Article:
Alcohol Drinking
Weights and Measures
Experiments
Research

All Science Journal Classification (ASJC) codes

  • Medicine (miscellaneous)
  • Clinical Psychology
  • Toxicology
  • Psychiatry and Mental health

Cite this

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title = "Development and validation of a model to predict blood alcohol concentrations: Updating the NHTSA equation",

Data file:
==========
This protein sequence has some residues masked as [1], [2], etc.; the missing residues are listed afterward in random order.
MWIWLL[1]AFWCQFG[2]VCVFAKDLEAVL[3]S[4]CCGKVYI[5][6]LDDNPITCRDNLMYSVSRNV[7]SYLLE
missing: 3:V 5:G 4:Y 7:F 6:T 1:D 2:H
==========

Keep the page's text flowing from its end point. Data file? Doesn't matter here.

abstract = "Objects To date, multiple models have been developed to estimate blood or breath alcohol concentration (BAC/BrAC). Several factors have been identified that affect the discrepancy between BACs/BrACs and retrospective estimation (eBAC) with existing equations. To the best of our knowledge, a model to quantify the effects of factors on the discrepancy between BAC/BrAC and eBAC is still nonexistent. The goal of this work was to develop a model to provide a more accurate retrospective estimation of breath alcohol concentration (eBAC). Method A laboratory study with alcohol consumption and a driving task was conducted with 30 participants (17 male and 13 female) to explore the factors that may contribute to the discrepancy between BrAC and eBAC obtained with existing models. A new eBAC model was developed to improve the estimation of BrAC by modeling effects of gender, weight, and the delay of BrAC measurement on the discrepancy. The validity of the model was tested and established with the data from the experiment conducted in this study and two published research studies, and compared with existing eBAC models. Results Results of the model validity examination indicated that the developed model had higher R squares and lower root-mean-squared errors (RMSE) in estimating BrAC in three experiments compared with the existing eBAC models, including the NHTSA equation, the Matthew equation, the Lewis equation, the Watson equation, and the Forrest equation. Conclusion The developed eBAC model had a better performance of BrAC estimation compared with existing eBAC models. The validation of the model with the data from three empirical studies indicated a high level of generalizability in estimating BrAC.",